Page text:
"I think the reason I didn't say 'no' is because I was genuinely excited about so many things," she told "I sort of thrive on that. I have an overabundance of energy and I really love the art form."

A shift in her life — but not a shift away from music or musical theatre — came in the last five years, following a divorce. "I think a perspective change came from the divorce — realizing that my 'problems' were not problems in the grander picture. I didn't really understand what real problems were. So my goal was to get a bigger perspective, and to go somewhere and do the kind of work that would give me the greater perspective, so I would understand how lucky I was. I knew I needed to be grateful but I wasn't feeling particularly grateful."

She raised eyebrows in the New York theatre community when she told friends and colleagues in 2005 that she was going to India for almost four months. "Were people shocked? Sure. I've always wanted to go to India, even as a child," Campbell said. "The goal was to get perspective — before I left, I knew there was the possibility of starting an organization. But it was just sort of an idea."

Did she think she was giving up show business?

She explained, "I think I was questioning giving up the business. I was starting to think, wait, maybe there's more."


In India in 2005, she stayed with the Indian family of her Manhattan doorman for a week to get to know the culture. She then lived as a volunteer in a Bangalore orphanage for handicapped girls. "I learned a lot about true desperation, and serious poverty and real lack of resources and corruption," she said. "It was very eye-opening."

At the orphanage, she lifted the spirits of the girls by playing selections from — she hesitates sharing it because she doesn't want to sound cheesy — Annie, the Broadway musical about an optimistic orphan girl, and the Les Miserables song, "Castle on a Cloud, about another orphan girl dreaming of a better life.

"I learned how important it was for these kids to imagine," she said. "They've never been encouraged to imagine. They never had people say, 'It's good for you to imagine something better — or imagine something else.' That's the first step. These are also kids who didn't really know they might be good at arts. You watch their thought process — Oh, I'm good at this and I didn't know I was good at this, so maybe I'm good at other things that I don't know about, and maybe there are options for me that I'm not aware of."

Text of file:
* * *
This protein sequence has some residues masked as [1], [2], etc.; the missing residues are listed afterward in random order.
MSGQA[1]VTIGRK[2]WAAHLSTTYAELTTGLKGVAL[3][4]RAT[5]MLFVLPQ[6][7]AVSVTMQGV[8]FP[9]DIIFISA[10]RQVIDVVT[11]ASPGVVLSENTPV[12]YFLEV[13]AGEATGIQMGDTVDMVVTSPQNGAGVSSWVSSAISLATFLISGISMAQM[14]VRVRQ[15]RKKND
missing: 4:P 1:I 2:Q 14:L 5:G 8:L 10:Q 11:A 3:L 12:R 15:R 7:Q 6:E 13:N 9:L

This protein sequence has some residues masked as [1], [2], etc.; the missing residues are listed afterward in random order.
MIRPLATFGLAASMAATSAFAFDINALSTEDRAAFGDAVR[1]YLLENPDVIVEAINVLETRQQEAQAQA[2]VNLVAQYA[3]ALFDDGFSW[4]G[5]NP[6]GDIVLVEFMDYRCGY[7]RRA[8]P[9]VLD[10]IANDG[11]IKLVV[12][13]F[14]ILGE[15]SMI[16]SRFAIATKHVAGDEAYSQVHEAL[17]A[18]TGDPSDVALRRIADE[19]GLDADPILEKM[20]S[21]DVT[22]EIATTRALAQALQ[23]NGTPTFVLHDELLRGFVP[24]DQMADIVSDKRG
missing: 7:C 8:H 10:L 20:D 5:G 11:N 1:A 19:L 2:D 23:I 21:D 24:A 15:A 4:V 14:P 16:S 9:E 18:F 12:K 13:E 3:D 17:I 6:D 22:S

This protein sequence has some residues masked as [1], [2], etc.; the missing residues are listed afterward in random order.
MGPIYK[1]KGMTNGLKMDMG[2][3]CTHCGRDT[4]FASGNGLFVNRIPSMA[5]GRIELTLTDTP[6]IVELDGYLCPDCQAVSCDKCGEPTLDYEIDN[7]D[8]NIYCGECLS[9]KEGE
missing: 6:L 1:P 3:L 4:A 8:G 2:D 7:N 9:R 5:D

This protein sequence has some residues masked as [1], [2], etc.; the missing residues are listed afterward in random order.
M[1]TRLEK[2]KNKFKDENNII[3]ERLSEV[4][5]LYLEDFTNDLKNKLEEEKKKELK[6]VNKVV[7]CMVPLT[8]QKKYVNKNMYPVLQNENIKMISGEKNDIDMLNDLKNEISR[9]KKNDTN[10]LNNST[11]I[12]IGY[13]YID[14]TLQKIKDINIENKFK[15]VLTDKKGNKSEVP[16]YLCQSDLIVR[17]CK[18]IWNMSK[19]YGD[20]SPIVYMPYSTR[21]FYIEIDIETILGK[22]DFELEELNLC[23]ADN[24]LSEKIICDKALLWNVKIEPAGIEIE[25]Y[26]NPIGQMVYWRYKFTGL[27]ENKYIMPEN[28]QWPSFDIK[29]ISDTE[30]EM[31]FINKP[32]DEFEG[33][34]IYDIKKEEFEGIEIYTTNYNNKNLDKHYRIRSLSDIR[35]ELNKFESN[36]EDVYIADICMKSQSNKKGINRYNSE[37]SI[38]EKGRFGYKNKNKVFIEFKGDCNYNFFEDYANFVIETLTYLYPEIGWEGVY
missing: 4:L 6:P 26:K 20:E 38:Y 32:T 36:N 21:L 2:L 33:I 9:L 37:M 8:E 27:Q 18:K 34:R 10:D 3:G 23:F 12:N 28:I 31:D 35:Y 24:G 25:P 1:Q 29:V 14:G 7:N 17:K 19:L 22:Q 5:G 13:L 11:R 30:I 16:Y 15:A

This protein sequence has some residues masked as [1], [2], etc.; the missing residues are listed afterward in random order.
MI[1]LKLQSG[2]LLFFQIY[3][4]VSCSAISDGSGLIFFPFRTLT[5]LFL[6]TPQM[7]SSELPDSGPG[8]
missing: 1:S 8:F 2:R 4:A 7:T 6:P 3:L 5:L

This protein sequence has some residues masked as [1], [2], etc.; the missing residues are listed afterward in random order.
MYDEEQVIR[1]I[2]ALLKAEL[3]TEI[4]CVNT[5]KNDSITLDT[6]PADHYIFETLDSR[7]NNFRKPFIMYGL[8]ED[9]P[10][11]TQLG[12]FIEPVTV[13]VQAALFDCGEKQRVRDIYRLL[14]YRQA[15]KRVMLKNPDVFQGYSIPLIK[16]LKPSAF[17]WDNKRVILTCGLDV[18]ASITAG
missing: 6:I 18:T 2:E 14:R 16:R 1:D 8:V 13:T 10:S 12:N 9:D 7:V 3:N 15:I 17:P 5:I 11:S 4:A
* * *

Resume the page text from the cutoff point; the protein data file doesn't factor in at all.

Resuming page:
Campbell can't help but conjure a line from a song by the late Cy Coleman, the composer who trusted her to work on his projects, including the musical Grace, in Holland. ASTEP introduces kids to the notion that — to steal Dorothy Fields' lyric from Coleman's Sweet Charity — "There's gotta be something better than this."

Campbell added, "I got to see the power of the arts, and see the power of art therapy. You can teach anything through art. I would teach social studies but I would make up songs about it. The kids are so hungry for art, so if you take the arts and infuse that with the other information they need, like hygiene and HIV education, then it becomes a multi-faceted experience."

The ASTEP board of directors is comprised of Mary-Mitchell Campbell (founder/chair), Michelle Miller (vice-chair), Queen Nworisara-Quinn (treasurer), Jessica Walling Stokes (secretary), Kristin Chenoweth, Mark Canavera, Gavin Creel, John Doyle, Raul Esparza, Deb Lapidus, Anne L. Nathan, Timothy Thomas, Pascal Van Kipnis and Susan Vargo.

In August, several members of the Broadway community will be joining Campbell for a trip to India to work in a school for untouchables.

For more information about ASTEP, visit

Today’s Most Popular News: